2000 AD - issue 250
This edition of the comic book, for example, has a dull cover, with three old men looking at a shiny map, it doesn't exactly scream action and sci-fi adventure. In fact, I often wonder how 2000 AD has survived through the years, considering the talent the editorial team has always had for choosing really, really terrible covers. The best thing I can say about it is that at least it's colorful, but the sooner we take a look inside this comic book, the better.
The first story is Ace Trucking Co, and to say that it starts with some action is an understatement. The hero of the strip, Ace Garp, uses his spaceship to slam an icy asteroid into the surface of a planet, in a premeditated attack intended to take revenge on a bunch of space pirates who were bothering him a couple of issues back. It is a very violent action, likely resulting in huge numbers of deaths, but the heroes certainly don't worry too much about the devastation they are causing. It feels strange now, but back then in the early 80s, this level of thoughtless violence was pretty much standard for a British comic book of the period.
There is great creativity, however, along with the bonkers storytelling, and once again I am struck by what a great design the Speedo Ghost is for a spaceship. It has weight, and character, and a sense of geography to it, all conveyed in a few comic book panels. If I do another top-ten spaceships list, Speedo Ghost will certainly appear.
Only one story in, and I'm already feeling a lot of nostalgia. If I'm honest, the nostalgia is the biggest factor that keeps me, post after post, coming back to this ancient comic book. The ads are just as evocative as the stories, especially when I remember being a kid who actually bought the products. This week there is a great ad for Jaffa Cakes, with an old company mascot that is now long forgotten. I remember him though, and the sight of him, in his superhero outfit and biscuit hat makes me smile.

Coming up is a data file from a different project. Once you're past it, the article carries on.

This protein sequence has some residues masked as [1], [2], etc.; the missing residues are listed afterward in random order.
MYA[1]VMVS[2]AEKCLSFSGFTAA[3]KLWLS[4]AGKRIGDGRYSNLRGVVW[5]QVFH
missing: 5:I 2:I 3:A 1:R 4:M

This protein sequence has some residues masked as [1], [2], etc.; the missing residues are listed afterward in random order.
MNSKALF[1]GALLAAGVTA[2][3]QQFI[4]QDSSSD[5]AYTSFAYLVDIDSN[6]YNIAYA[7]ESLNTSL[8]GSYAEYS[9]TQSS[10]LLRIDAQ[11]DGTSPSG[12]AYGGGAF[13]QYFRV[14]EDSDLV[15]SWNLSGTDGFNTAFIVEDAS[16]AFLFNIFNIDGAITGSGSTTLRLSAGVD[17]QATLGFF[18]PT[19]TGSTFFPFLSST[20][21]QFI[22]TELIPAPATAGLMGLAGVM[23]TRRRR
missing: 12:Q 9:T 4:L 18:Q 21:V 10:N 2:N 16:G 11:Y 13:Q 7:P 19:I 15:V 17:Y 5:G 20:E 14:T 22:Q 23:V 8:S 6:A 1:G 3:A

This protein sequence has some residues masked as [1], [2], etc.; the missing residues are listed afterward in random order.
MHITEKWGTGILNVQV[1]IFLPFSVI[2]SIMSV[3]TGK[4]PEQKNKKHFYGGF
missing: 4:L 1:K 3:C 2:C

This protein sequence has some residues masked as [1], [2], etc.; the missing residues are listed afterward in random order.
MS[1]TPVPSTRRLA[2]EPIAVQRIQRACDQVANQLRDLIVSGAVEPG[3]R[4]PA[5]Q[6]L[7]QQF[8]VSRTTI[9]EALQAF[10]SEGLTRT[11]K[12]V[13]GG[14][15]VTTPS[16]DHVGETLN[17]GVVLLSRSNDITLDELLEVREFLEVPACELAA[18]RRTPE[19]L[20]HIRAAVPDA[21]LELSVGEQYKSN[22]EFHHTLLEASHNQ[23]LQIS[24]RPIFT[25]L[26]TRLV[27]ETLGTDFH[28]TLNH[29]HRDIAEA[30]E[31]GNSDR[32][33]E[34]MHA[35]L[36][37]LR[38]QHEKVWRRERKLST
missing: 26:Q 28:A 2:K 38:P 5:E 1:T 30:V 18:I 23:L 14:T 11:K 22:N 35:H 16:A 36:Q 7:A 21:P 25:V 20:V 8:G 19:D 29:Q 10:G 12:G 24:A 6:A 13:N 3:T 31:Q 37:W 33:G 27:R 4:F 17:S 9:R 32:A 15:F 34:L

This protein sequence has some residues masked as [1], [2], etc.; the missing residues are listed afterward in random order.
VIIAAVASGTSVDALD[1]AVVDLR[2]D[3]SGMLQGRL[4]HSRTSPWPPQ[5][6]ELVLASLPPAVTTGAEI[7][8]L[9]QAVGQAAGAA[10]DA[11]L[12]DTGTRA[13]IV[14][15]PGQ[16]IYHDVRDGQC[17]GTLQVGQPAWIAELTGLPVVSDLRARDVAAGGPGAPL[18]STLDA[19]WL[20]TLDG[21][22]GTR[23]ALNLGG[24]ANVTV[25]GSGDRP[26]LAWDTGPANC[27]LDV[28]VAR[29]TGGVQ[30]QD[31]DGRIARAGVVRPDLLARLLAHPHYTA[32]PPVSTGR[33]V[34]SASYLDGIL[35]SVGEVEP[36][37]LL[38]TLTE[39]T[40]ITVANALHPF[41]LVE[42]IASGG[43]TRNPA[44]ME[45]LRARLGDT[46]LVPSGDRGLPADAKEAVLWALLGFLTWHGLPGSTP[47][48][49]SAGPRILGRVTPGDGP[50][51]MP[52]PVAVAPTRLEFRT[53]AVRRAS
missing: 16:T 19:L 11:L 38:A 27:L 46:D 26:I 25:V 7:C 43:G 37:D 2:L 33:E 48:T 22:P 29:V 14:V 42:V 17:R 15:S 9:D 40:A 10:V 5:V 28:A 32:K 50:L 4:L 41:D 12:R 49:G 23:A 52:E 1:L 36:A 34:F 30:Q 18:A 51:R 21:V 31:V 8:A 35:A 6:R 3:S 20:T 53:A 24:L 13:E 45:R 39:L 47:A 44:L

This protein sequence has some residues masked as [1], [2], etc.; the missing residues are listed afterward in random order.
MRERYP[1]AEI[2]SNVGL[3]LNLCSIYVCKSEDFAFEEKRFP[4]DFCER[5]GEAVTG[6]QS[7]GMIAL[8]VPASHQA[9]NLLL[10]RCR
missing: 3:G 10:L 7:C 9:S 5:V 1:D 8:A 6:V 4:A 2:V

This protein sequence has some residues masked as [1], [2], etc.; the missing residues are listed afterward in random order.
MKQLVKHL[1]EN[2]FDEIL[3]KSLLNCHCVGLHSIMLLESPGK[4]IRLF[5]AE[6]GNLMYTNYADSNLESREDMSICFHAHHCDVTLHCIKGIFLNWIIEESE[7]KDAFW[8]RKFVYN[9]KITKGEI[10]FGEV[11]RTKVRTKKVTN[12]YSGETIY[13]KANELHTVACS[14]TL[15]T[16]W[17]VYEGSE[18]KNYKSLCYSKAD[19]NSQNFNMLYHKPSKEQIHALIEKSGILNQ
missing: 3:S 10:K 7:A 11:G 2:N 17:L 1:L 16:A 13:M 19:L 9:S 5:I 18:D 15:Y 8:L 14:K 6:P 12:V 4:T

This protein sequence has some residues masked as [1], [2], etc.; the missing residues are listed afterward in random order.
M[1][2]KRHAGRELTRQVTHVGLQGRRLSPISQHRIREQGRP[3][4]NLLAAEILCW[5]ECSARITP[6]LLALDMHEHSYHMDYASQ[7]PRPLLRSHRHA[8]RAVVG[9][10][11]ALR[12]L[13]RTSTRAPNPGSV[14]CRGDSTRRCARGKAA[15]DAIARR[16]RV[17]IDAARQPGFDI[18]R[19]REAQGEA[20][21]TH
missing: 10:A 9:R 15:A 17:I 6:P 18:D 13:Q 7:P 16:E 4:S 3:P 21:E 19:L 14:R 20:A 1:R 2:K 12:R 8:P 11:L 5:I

Next comes Mean Arena, which is just a blow-by-blow account of a game of some kind of weird, gladiatorial future sport. The small-scale thrills of the strip actually work quite well.
Then comes Judge Dredd, and after the carnage of the Ace Trucking Co asteroid attack, we have more weapons of mass destruction here. Judge Dredd's enemies wipes out an entire planet full of hippies using special missiles called TADs, or total annihilation devices. It's gleefully manic destruction on an epic scale, almost guaranteed to please the young boy I was when I first read this crazy comic book.
I have written, and am still writing a sci-fi series called Dark Galaxy that starts with Galaxy Dog, go buy it from Amazon.
The next story is Nemesis the Warlock, and it has an outstanding artist in Redondo, but you can't help but wonder what O'Neil would have done with a planet full of spiders, like in this week's installment. It might have taken him months, but it would have been a wonderful thing to see.
Then comes a strip that is just story after story, set in a never ending future war. It is another strip that has so much action, there is little room for anything else. But just when I think I might quit reading old back issues of this comic book, something special comes along, some surprise that keeps my interest. In this issue it comes on the back cover.
Something about his xenophobic lunacy, and about his relationship with his wife, the young woman in the foreground with a tear in her eye, reminds me very much of Trump. This isn't the first time that one of the dictator antagonists of 2000 AD has reminded me of Trump, which says something about the fat, orange man's cartoonish villainy.